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The Badger Herald

Independent Student Newspaper Since 1969

The Badger Herald

Independent Student Newspaper Since 1969

The Badger Herald

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McCallum: Completely out of control

Senator Chuck Chvala says Gov. McCallum’s proposed budget fix is “dead on arrival.” It sure as hell better be, because right now the budget is completely out of control.

McCallum?s proposal includes cuts to shared revenues for local governments and a huge hit on the UW System. There has already been talk in some circles about the feasibility of raising tuition by over 10 percent. That’s a scary prospect.

Gov. McCallum basically said he was happy about the $1.1 billion budget deficit because it was giving him an opportunity to further his agenda. This proposal makes obvious what his agenda is — cutting where money is most needed and leaving the pork for his contributors to gnaw on.

While his plan calls for phasing out shared revenues for local governments over the next three years (Dane County would lose all of its $5.5 million immediately), it keeps many tax breaks for corporations. The state budget has a property-tax exemption for computers, which totals $158.2 million over the next two years.

Enterprise zones, which are set to give away over $100 million in tax credits to businesses, have also been established. If these giveaways were eliminated from the budget, we would be almost a quarter of the way to fixing the budget. It shouldn’t come as a surprise then that McCallum has received over $681,267 in campaign contributions from the same business interests that benefit from these tax giveaways.

This is just the beginning of the process to correct the budget, so it’s hard to get a sense of what the final product will be. McCallum is trying to have the Joint Finance Committee take this issue up and vote on it without having any new public hearings. This is completely unacceptable because, for all practical purposes, this is a new budget that’s being put together.

Where would the money come from for Dane County to deal with the implications of McCallum’s plan? Dane County’s Department of Administration has written a paper citing where cuts in the county’s budget could come from. Specific programs that were mentioned in connection with the budget cuts include emergency-shelter vouchers for families with dependent children and single women, Interim Assistance (which provides cash and medical payments for up to 115 adults with disabilities each month) and home-care services for seniors. The parks department, the sheriff’s department and the zoo were also mentioned for potential cuts in general-purpose revenues.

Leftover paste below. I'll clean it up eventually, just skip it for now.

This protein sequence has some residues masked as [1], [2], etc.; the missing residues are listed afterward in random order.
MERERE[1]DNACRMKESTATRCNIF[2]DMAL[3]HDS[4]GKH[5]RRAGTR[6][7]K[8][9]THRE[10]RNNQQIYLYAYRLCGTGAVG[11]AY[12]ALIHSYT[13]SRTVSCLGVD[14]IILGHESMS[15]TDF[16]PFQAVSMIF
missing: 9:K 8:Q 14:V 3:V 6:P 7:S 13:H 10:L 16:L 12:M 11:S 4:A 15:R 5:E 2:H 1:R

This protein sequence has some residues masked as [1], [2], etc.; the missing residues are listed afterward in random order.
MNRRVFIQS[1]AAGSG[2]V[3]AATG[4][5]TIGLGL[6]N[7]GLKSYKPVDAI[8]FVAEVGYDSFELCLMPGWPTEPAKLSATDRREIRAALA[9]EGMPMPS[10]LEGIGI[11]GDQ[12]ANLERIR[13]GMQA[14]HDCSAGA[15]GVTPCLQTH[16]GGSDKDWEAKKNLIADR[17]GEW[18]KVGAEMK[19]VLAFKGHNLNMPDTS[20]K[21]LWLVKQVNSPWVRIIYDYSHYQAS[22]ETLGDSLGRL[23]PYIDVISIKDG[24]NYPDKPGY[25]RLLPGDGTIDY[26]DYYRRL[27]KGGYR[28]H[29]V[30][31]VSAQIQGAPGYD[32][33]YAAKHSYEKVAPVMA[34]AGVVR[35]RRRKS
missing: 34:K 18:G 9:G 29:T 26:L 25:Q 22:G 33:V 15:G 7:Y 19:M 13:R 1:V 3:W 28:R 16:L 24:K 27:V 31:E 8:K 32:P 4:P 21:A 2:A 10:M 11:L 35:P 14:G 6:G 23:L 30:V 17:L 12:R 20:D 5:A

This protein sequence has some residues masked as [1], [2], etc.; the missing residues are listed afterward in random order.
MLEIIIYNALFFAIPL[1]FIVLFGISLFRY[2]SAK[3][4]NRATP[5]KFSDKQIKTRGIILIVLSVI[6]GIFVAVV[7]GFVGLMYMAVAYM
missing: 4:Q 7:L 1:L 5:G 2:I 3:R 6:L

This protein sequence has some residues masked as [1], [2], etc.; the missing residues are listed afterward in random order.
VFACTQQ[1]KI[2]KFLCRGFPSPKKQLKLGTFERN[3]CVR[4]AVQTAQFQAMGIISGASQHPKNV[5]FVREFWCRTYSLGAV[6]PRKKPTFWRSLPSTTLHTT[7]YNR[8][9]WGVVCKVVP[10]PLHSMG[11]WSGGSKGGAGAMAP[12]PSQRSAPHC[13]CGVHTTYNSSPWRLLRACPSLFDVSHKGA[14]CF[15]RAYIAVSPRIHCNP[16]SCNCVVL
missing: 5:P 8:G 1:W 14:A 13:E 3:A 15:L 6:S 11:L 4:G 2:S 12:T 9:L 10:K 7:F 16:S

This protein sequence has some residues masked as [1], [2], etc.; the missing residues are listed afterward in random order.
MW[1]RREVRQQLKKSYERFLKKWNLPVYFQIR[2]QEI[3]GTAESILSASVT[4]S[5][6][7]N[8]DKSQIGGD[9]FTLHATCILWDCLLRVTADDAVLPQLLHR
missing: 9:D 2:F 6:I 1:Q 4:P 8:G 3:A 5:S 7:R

We have to be very careful not to cut off services from those who need them most. In the county’s budget, worthy funding requests were already cut to stay at the 4.55 percent levy rate self-imposed by County Executive Kathleen Falk.

It’s one cheap shot after another from McCallum. In 1994, Dane County entered a partnership with the state of Wisconsin to keep the World Dairy Expo in Madison. The cost was approximately $20 million, and the state was going to pay the county in installments of $240,000 per year for 20 years. Now, Gov. McCallum is reneging on the state’s commitment to the World Dairy Expo as he simultaneously cuts the county’s funding by $5.5 million.

The state also has non-funded mandates that it imposes on local governments. Dane County spends millions of dollars each year on these mandates.

In the upcoming weeks, the state will be looking at how to repair the budget. Any way you look at it, it’s going to be very difficult.

There are much more fitting places to come up with the $1.1 billion than the bulk of what McCallum is proposing. According to State Senator Fred Risser, we could save $100 million by reducing the yearly income-tax reduction.

We could also find a sizable chunk in the State Transportation Budget, which is set to spend $1.6 billion over the next 10 years on road projects despite concerns about affordability from road-building advocates. Once again, it should come as no surprise that McCallum’s campaign has received over $98,772 from the transportation industry.

The only decent part of McCallum’s proposal was to cut the increase in the state corrections department. At a time when the state puts more money into corrections than education, it’s an obvious choice for immediate cuts. Let’s keep that portion of the plan and scrap the rest. The focus needs to be on getting rid of the governor’s pork money that’s in the budget instead of slamming local governments and the UW system.

Echnaton Vedder ([email protected]) is a senior majoring in botany. He represents District 5 on the Dane County Board.

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